SAN DIEGO — Genetically engineered salmon, called “Frankenfish” by some, won FDA approval Thursday. AquaAdvantage salmon, produced by AquaBounty, are genetically modified to grow faster than farm-raised Atlantic salmon so they can get to consumers faster. This is the first approval of a genetically engineered animal intended for food.
“The FDA has thoroughly analyzed and evaluated the data and information submitted by AquaBounty Technologies regarding AquAdvantage salmon and determined that they have met the regulatory requirements for approval, including that food from the fish is safe to eat,” said Dr. Bernadette Dunham, director of the FDA’s Center for Veterinary Medicine.
The agency deemed them safe to eat, determined that the claim of faster growth is true and that there is no biological difference between these salmon and nongenetically engineered salmon. Because there is no difference, the company is not required to identify its salmon as genetically modified with a label or in any other way. (The FDA did publish draft guidance for companies that want to voluntarily label their foods as genetically engineered.)
The FDA’s Veterinary Medicine Advisory Committee took up the issue in 2010. The genetic engineering for these salmon is a combination of a growth gene from Pacific chinook salmon (to accelerate growth) and genetic material from an eel-like fish called “ocean pout” (which allow the fish to grow year round). This results in a recombinant DNA (considered a drug by FDA definition) that is injected into the eggs of Atlantic salmon. The new genetically altered salmon are also reproductively sterile, a comforting detail to those worried about mutant offspring.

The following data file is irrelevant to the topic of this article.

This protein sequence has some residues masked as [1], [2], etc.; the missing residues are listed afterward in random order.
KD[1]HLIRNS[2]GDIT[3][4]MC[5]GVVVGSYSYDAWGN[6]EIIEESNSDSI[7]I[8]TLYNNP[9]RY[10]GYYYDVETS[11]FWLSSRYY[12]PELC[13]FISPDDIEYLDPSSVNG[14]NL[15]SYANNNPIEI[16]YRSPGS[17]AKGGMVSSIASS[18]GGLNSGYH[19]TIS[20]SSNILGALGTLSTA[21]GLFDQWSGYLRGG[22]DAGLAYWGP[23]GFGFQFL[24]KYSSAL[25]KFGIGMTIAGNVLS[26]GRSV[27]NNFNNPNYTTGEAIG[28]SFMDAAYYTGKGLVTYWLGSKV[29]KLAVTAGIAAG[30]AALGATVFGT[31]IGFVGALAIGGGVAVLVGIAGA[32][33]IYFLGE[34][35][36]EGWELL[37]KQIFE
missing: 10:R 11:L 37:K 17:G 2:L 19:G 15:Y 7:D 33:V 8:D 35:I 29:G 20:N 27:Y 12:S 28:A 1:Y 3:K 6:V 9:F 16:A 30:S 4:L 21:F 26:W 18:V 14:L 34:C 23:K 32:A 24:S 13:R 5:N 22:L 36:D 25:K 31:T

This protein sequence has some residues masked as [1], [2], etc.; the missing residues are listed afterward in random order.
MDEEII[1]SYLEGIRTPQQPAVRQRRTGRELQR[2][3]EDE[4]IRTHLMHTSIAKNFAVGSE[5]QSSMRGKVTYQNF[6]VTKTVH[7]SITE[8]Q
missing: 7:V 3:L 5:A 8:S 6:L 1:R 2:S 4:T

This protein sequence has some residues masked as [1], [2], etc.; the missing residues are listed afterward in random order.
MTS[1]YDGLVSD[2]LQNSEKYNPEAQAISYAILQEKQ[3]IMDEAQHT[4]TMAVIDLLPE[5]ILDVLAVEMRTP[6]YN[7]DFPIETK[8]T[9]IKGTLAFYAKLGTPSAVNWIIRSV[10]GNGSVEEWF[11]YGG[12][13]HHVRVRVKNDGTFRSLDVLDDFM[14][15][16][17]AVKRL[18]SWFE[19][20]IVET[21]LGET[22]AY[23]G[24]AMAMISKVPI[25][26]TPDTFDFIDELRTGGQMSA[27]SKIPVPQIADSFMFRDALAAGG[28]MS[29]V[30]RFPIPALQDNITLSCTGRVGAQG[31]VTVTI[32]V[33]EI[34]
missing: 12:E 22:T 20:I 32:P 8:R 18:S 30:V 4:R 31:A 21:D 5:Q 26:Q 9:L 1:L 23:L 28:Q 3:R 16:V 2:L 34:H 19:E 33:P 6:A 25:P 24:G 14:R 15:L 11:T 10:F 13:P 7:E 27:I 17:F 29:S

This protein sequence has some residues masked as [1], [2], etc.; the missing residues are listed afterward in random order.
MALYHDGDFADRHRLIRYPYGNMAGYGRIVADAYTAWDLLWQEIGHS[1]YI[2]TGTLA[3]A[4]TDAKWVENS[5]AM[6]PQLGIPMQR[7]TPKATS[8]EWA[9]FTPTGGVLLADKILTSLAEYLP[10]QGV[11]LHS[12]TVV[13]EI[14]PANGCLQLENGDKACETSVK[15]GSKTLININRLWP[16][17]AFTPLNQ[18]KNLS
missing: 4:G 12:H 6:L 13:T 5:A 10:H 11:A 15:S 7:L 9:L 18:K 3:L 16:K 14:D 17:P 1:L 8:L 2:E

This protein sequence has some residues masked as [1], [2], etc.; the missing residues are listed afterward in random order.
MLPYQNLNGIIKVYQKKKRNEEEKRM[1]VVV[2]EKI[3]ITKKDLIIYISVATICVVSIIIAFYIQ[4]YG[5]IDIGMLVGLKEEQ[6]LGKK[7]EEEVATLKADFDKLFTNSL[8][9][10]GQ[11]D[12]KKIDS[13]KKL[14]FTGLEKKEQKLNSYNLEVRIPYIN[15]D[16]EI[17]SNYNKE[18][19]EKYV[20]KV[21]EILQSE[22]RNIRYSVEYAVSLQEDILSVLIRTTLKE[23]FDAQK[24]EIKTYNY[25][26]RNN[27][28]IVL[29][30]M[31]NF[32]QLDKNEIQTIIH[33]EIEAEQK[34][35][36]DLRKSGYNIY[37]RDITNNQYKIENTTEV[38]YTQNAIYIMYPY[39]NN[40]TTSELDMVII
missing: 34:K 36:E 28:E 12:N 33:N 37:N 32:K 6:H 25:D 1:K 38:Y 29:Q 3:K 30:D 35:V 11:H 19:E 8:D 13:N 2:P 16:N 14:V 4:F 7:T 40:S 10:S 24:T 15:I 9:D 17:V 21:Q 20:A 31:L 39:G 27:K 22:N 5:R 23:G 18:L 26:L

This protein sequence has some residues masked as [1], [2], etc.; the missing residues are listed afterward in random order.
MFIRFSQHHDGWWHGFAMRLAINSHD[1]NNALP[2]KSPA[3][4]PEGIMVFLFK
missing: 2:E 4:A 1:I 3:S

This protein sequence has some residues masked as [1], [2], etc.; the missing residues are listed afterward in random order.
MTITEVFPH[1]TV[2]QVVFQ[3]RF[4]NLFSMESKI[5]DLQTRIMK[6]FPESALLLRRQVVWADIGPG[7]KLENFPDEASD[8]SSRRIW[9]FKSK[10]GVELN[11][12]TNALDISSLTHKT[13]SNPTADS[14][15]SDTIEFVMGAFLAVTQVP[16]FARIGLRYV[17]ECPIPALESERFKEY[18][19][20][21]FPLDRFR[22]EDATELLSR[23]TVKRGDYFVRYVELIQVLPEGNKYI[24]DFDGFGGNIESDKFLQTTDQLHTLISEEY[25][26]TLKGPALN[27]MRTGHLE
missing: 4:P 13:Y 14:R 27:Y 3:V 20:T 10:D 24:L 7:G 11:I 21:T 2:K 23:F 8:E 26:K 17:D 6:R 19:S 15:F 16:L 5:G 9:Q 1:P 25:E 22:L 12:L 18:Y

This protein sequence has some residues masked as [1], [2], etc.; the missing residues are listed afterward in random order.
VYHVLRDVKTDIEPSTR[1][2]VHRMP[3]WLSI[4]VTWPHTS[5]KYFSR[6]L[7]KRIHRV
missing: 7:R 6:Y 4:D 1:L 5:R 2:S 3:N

The approval specifically states that these salmon can only be raised on land-based, contained hatchery tanks at two specific facilities in Canada and Panama and no other locations in the United States or elsewhere. The approved locations have met the criteria required to properly contain the fish and prohibit any eggs or fish from escaping. These facilities will be subject to regulation and inspection from the FDA as well as from the Canadian and Panamanian governments.
This is good news for proponents like Yonathan Zohar, chairman of the department of marine biotechnology at the University of Maryland Institute of Marine and Environmental Technology. He testified before the FDA in support of approval at a 2010 hearing, warning the supply is greater than demand when it comes to consuming fish. He believes the science endorsed by the FDA on Thursday should be accepted as long as we want to continue eating fish. He said the decision is just the start, and suggested that other genetic engineering of fish in the future could help stave off disease.
Wenonah Hunter, executive director of the advocacy group Food and Water Watch, issued a statement calling the FDA decision unfortunate and accusing the agency of disregarding scientists, salmon growers, consumers and Congress, who have all strongly opposed the approval. The group also said the optional labeling “ignores consumers’ fundamental right to know how our food is produced” and called it bad for business. Hunter said she worries consumers will stop buying fish out of fear that it may be unknowingly genetically engineered. The group said it is exploring all options to prevent the modified salmon from getting to store shelves.
Zohar said he agrees on the labeling, saying it should be done so consumers know and won’t stay away from salmon altogether, adding that there is no reason to avoid the new fish. He said he recognizes the resistance but noted that people have been consuming genetically engineered crops (which are not labeled) for years without thinking twice. He was referring to corn, soybeans, watermelon, tomatoes and the like.
As far as when the salmon will be in a store near you, AquaBounty said, “It is too early to discuss commercialization plans but there are several paths to market that are being considered.”